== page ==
Editor’s Note: Waves is now open in limited release and on VOD
A friend once asked whether that which wins Best Picture ought not also, by default, take Best Director, and—forgiving the technical ignorance—it’s not a difficult assumption to appreciate. That the idea of the respective Oscar statuettes being awarded to different films remains a relative novelty is indication enough that even at Hollywood’s heart, the strengths of a film and of its maker are thought of as all but inextricable. Thank goodness, then, for movies like Waves, a tedious film of tremendous directorial vision. It’s a necessary corrective to all-out auteurism to highlight instances like this, where the profundity and power of a filmmaker’s imagery does neither a profound nor powerful film make.
…the oft-staggering compositions with which he gives life to his seaside Filipino locale are those of an eye with an innate understanding of the aesthetic ontology of cinematic storytelling.
That Waves’ director Don Gerardo Frasco has segued to the role from an erstwhile career in cinematography will be no surprise to any who’ve seen the film: the oft-staggering compositions with which he gives life to his seaside Filipino locale are those of an eye with an innate understanding of the aesthetic ontology of cinematic storytelling. The story that takes place amidst it, alas, feels far less rooted in an intelligent interpretation of what works on-screen. The result is a curious film, replete with compelling visual and sonic compositions all but wasted on a disappointingly standard tale of love, lust, and loss.
Indeed it’s a movie predicated on a peculiar dualism, caught between ethereal emotional interludes—which, if his comparably captivating camerawork is any indication, fixates Frasco far more—and neater narrative passages. The former relies only on the director’s own eye—he acts as his own cinematographer—and its ability to work in synchronicity with the similarly amorphous inclinations of his editor and composer. They, respectively Adrian Morales Ramos and Barbara De Biasi, bring to the film an alluring quality of cosmic presence, clearly indebted to latter-day Malick in its elliptical editorial sensibility and swooping, near-spiritual camera choreography. Favouring sonic over visual continuity in his cuts, Ramos meets the elegant melancholy of De Biasi’s celli for moving montage that beautifully locates these characters as clearly emotionally as physically.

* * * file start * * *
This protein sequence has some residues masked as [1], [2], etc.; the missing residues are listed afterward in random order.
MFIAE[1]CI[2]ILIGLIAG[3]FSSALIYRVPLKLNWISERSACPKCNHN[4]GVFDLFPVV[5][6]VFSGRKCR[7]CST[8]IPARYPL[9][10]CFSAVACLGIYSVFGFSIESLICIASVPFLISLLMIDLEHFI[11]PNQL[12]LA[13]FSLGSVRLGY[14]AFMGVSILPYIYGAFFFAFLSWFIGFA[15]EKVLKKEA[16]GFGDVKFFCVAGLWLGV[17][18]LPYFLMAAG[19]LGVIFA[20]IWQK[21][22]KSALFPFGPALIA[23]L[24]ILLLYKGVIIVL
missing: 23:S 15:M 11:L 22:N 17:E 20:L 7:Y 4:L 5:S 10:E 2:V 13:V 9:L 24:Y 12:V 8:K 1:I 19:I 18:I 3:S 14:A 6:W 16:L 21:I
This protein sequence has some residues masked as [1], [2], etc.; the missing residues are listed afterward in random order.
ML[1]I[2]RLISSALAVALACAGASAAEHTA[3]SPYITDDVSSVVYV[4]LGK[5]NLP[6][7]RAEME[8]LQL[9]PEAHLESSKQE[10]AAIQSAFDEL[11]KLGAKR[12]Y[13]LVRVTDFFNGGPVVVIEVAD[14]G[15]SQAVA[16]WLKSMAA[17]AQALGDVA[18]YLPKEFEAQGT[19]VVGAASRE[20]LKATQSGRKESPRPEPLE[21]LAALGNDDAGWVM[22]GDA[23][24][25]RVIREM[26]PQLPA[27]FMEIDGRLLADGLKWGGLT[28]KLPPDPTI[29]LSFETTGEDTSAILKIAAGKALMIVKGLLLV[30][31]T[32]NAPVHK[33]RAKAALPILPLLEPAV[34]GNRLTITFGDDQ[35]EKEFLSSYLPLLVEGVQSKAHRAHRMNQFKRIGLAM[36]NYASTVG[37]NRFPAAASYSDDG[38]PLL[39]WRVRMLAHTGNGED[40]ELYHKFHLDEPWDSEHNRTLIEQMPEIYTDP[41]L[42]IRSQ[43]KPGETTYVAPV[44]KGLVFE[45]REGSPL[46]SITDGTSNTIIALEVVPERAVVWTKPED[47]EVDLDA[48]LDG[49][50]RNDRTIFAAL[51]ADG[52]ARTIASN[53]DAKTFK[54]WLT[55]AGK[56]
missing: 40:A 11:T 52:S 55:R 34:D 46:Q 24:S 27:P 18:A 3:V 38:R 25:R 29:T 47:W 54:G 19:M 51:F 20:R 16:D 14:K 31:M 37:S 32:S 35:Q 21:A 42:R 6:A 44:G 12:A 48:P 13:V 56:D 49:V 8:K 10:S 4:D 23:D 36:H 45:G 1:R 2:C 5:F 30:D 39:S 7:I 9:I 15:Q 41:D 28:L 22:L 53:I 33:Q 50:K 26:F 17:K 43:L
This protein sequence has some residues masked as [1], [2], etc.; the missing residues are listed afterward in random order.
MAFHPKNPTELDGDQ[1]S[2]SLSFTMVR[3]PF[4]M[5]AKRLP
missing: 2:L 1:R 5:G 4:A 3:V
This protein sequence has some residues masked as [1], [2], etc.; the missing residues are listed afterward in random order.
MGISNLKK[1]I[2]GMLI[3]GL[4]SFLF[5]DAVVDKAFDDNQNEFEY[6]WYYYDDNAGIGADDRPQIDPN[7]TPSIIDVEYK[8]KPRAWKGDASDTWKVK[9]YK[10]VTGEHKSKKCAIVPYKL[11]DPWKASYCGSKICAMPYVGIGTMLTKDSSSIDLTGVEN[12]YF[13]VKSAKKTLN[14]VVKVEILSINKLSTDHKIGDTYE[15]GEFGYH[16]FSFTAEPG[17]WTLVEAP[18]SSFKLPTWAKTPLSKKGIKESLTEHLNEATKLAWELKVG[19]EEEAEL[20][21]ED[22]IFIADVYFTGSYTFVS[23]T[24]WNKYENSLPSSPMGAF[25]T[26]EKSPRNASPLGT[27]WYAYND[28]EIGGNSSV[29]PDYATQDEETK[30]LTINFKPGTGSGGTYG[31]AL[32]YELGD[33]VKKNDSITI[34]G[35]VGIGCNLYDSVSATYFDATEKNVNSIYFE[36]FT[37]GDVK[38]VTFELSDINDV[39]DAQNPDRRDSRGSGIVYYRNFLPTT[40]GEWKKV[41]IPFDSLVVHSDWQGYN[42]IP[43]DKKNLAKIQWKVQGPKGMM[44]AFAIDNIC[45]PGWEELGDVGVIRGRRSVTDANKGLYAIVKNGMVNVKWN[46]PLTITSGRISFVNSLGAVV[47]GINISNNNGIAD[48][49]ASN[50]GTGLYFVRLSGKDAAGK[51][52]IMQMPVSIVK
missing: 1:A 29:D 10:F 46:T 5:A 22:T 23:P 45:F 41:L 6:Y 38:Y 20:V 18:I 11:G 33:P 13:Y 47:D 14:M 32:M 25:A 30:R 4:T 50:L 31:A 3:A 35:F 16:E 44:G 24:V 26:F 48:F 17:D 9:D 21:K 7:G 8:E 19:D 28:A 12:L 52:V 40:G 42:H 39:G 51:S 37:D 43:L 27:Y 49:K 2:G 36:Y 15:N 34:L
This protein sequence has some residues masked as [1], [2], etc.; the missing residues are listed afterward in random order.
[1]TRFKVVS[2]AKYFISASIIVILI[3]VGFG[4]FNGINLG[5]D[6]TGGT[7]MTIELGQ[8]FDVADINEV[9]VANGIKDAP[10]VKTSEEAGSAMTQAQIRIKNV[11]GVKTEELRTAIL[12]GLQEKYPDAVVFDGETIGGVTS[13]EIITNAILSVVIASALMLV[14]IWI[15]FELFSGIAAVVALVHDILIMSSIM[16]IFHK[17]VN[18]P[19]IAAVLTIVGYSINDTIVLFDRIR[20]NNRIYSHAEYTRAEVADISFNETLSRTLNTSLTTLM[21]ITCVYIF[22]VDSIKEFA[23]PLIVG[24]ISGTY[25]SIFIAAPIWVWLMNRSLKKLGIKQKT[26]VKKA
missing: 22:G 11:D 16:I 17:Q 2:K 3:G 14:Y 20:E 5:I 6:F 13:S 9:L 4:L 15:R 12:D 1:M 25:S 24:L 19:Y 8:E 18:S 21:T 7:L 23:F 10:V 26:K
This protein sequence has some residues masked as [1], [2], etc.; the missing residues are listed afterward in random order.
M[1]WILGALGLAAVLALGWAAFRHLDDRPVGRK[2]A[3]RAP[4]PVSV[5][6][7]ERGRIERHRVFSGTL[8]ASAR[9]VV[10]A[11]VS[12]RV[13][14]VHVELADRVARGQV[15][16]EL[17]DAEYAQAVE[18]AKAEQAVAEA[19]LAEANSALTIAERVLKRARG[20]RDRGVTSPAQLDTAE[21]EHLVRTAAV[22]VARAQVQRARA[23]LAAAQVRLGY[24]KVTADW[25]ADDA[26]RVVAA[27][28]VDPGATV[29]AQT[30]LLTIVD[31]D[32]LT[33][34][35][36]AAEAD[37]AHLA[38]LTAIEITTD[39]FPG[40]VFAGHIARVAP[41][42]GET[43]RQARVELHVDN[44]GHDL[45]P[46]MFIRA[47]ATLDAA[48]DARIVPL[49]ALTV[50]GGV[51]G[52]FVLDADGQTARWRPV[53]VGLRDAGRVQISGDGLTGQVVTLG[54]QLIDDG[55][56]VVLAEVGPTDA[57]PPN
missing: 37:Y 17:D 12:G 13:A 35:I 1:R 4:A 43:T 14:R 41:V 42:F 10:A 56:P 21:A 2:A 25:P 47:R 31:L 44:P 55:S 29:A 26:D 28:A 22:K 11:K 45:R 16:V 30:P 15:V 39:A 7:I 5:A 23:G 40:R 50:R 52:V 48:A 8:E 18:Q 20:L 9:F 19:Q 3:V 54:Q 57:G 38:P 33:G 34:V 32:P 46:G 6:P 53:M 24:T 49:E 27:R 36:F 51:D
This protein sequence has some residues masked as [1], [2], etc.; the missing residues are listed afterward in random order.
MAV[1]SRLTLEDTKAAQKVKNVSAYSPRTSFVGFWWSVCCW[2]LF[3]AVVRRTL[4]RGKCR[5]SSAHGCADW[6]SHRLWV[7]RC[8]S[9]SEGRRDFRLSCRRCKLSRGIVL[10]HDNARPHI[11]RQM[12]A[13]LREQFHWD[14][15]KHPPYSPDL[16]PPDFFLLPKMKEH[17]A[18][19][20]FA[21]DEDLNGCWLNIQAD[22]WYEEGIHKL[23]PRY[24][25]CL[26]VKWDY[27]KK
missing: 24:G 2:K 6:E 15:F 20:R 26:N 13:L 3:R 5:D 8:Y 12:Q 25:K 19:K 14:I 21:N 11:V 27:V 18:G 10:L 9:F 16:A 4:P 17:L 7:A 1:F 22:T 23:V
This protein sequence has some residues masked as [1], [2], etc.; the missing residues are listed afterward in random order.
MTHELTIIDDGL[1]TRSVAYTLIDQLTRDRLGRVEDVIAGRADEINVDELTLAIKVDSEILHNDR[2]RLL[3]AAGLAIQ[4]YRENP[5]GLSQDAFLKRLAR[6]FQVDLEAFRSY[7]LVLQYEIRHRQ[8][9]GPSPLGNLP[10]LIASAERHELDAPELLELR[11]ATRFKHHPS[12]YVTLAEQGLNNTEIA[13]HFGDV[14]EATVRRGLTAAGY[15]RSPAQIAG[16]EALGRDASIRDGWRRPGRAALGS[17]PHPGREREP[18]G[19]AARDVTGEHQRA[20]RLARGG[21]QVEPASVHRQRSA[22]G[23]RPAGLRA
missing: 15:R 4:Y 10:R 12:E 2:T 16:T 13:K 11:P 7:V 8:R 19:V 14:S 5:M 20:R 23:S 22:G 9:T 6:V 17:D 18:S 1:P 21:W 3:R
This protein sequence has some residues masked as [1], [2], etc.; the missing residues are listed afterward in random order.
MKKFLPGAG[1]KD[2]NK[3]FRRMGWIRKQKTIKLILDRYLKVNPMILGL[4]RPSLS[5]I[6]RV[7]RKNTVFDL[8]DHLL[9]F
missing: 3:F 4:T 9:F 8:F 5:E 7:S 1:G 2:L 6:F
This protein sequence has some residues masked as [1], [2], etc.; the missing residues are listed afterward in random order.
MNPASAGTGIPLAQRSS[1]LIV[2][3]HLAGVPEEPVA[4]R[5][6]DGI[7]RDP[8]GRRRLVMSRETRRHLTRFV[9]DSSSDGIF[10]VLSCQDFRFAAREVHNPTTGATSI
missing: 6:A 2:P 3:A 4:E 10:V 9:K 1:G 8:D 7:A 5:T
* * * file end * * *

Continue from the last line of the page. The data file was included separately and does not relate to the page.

…it’s astonishing, after an opening passage rich in the aforesaid aesthetic, to see the film give way to comparable conventionality as its central duo are introduced less under the auspices of the sublime than the sublunary.
Would that the script shared this sensibility: it’s astonishing, after an opening passage rich in the aforesaid aesthetic, to see the film give way to comparable conventionality as its central duo are introduced less under the auspices of the sublime than the sublunary. And as the trite dialogue that’s characteristic of debut scribe Scott Curtis Graham buries the erstwhile intrigue beneath a mound of expository insignificance, the film’s fleeting sense of majesty collides irreparably with the mundane. That it’s mouthed by actors like Baron Geisler and Ilona Struzik does little to alleviate the issues: despite drastically differing experience levels, both performers seem visibly uncomfortable with their character’s mercurial motivations as these exes almost unwillingly reunite, just as uncertain of the rationale behind it all as their second-guessing surrogates—and eventually their audience too.
But as much as the film’s demerits may attest the difference between fine direction and a fine film, Frasco too falls victim to the pull of his movie’s weaker aspects, his strengths stymied by the demands of these lesser sequences. He’s given to jump cuts and an over-abundance of dialogue dubbed over silent scenes, a coy ploy to enliven the dramatically staid with the stylistically vibrant. Rather than relieving the burden, however, it serves only to compound it, belying a deep-seated distrust of the material at hand. In its most impressive moments, Waves is the showcase of a terrific new talent. In its most wearied, it reveals him as one aware he’s yet to uncover the most appropriate outlet for it.
Waves is a tedious film of tremendous directorial vision.